Hansen is an Alberta decision where the Court of Queen’s Bench concluded a deduction of two months, from an award of 24 months, was appropriate as there was “certainly a realistic possibility that Hansen will find alternate employment within the notice period provided for” (at para 54).

The plaintiff in Hansen was a 50-year-old professional civil engineer who had worked for Altus Energy Services Partnership (“Altus”) and its predecessors for 29 years. Over time, he had risen to the position of General Engineering Manager for which he received a salary of $160,000, a company vehicle, and an annual bonus. Leading up to his dismissal, Altus had reduced the hours of operation and the salaries of its employees by 20% and Mr. Hansen had accepted this reduction with the expectation that such reduction would only be temporary. Although Mr. Hansen’s hours returned to their original level later on, his salary remained at the reduced level, notwithstanding a significant promotion. Despite several attempts to speak to Senior Management, his salary was never restored to its original amount and, soon after his promotion, Mr. Hansen was dismissed without cause or notice.

The Court awarded a notice period of 24 months in light of the plaintiff’s years of service, his age, and his expertise. Justice J. H. Goss also concluded that taking three months to construct a resume, using the services of two headhunting firms, and regularly using the website of one of the headhunting firms to search for employment over a period of ten months following dismissal were sufficient to demonstrate the employee had fulfilled his duty to mitigate.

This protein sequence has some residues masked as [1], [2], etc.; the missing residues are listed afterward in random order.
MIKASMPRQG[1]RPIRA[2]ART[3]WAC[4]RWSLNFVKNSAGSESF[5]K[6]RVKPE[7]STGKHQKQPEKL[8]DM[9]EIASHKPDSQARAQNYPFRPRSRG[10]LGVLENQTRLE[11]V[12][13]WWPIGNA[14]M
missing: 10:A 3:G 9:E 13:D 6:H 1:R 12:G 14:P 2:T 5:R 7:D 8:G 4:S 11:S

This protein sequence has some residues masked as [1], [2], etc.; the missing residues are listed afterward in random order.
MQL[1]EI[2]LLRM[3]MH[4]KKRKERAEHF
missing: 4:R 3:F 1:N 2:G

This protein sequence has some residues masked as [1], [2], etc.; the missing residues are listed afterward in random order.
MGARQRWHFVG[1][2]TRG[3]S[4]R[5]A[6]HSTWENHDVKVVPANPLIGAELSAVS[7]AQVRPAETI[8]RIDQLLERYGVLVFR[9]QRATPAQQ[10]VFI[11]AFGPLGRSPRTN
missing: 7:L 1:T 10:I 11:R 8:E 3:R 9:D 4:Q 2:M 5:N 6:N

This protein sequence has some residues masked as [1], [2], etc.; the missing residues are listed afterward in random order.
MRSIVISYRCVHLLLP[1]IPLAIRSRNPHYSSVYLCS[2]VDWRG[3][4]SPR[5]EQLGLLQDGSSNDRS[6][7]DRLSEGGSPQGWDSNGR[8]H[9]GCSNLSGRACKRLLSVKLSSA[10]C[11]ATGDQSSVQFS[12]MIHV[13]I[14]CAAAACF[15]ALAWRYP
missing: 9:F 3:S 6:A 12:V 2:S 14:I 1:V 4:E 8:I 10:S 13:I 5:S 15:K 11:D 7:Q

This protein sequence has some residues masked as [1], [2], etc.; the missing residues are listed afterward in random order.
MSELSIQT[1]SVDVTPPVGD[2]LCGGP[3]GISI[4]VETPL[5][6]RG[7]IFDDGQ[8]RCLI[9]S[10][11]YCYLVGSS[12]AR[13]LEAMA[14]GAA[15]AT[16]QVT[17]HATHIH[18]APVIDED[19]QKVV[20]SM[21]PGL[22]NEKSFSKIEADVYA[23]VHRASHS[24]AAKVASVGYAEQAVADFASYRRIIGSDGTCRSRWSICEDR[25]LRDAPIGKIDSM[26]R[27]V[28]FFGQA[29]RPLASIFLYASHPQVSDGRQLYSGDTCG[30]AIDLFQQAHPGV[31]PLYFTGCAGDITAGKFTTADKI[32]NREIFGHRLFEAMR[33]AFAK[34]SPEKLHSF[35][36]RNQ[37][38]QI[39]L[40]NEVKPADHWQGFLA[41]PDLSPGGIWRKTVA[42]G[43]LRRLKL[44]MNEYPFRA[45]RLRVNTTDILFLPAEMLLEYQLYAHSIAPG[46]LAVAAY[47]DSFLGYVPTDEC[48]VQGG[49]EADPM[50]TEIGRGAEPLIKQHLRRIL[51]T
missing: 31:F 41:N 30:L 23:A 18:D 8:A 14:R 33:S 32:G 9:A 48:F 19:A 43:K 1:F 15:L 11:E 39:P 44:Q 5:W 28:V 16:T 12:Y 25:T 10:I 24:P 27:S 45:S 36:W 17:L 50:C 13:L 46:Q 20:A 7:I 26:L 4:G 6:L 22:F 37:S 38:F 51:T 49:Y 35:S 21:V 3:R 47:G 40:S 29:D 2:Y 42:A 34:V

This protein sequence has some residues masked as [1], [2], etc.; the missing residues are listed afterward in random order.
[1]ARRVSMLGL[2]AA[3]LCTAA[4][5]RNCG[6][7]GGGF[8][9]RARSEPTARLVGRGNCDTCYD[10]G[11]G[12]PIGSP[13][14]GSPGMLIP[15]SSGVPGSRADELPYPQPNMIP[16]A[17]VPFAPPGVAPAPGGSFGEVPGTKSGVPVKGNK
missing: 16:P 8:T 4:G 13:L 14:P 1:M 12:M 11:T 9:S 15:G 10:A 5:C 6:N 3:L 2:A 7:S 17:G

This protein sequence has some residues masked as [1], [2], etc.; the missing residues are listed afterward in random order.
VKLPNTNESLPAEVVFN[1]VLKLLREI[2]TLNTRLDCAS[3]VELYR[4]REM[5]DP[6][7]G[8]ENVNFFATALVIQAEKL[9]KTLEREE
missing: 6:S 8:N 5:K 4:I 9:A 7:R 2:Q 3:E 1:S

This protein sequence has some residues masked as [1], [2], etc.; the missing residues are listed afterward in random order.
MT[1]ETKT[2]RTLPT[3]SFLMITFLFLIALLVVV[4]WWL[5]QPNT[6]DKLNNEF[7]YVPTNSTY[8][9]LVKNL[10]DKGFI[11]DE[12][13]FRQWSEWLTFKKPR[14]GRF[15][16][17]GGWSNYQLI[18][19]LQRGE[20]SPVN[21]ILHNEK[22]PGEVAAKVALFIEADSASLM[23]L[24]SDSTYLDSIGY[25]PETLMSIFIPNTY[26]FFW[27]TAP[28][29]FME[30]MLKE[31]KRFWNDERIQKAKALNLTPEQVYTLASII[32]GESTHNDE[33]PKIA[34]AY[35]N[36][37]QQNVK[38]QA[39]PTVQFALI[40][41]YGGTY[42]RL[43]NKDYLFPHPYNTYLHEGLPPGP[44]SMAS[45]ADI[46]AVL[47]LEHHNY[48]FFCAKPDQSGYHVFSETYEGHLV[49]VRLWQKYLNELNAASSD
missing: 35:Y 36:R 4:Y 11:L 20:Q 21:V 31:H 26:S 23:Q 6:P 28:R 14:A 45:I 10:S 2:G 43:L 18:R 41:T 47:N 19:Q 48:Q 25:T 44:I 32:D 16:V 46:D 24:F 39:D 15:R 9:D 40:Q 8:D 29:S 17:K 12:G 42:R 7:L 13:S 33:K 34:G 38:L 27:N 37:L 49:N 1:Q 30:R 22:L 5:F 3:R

The trial took place within the notice period and Altus argued the notice period ought to be reduced to reflect the contingency that Mr. Hansen would find suitable employment before the expiry of the 24 months. The Court applied a contingency of two months to the notice period but provided little analysis with respect to how it reached the conclusion that two months was sufficient. Justice Goss cited only a “positive and long track record with the defendants” (at para 54*) as an indication of the “realistic possibility” Mr. Hansen would find and obtain suitable employment.

As of the date of publication, Hansen has not been reversed or distinguished. Matusiak v IBM Canada Ltd., 2012 BCSC 1784 (“Matusiak”) is a more recent decision which provides very general guidance for determining deductions for contingency. In Matusiak, the trial took place within six months of the dismissal, and over half of the notice period remained. The Supreme Court of British Columbia held the employee was entitled to a notice period of 14 months, but agreed with the employer that “In the event the court determines that a reasonable notice period meets or exceeds 10 months... any award for reasonable notice should be reduced by one month to reflect the contingency that the plaintiff may secure alternative employment prior to the expiration of the notice period” (at para 47*).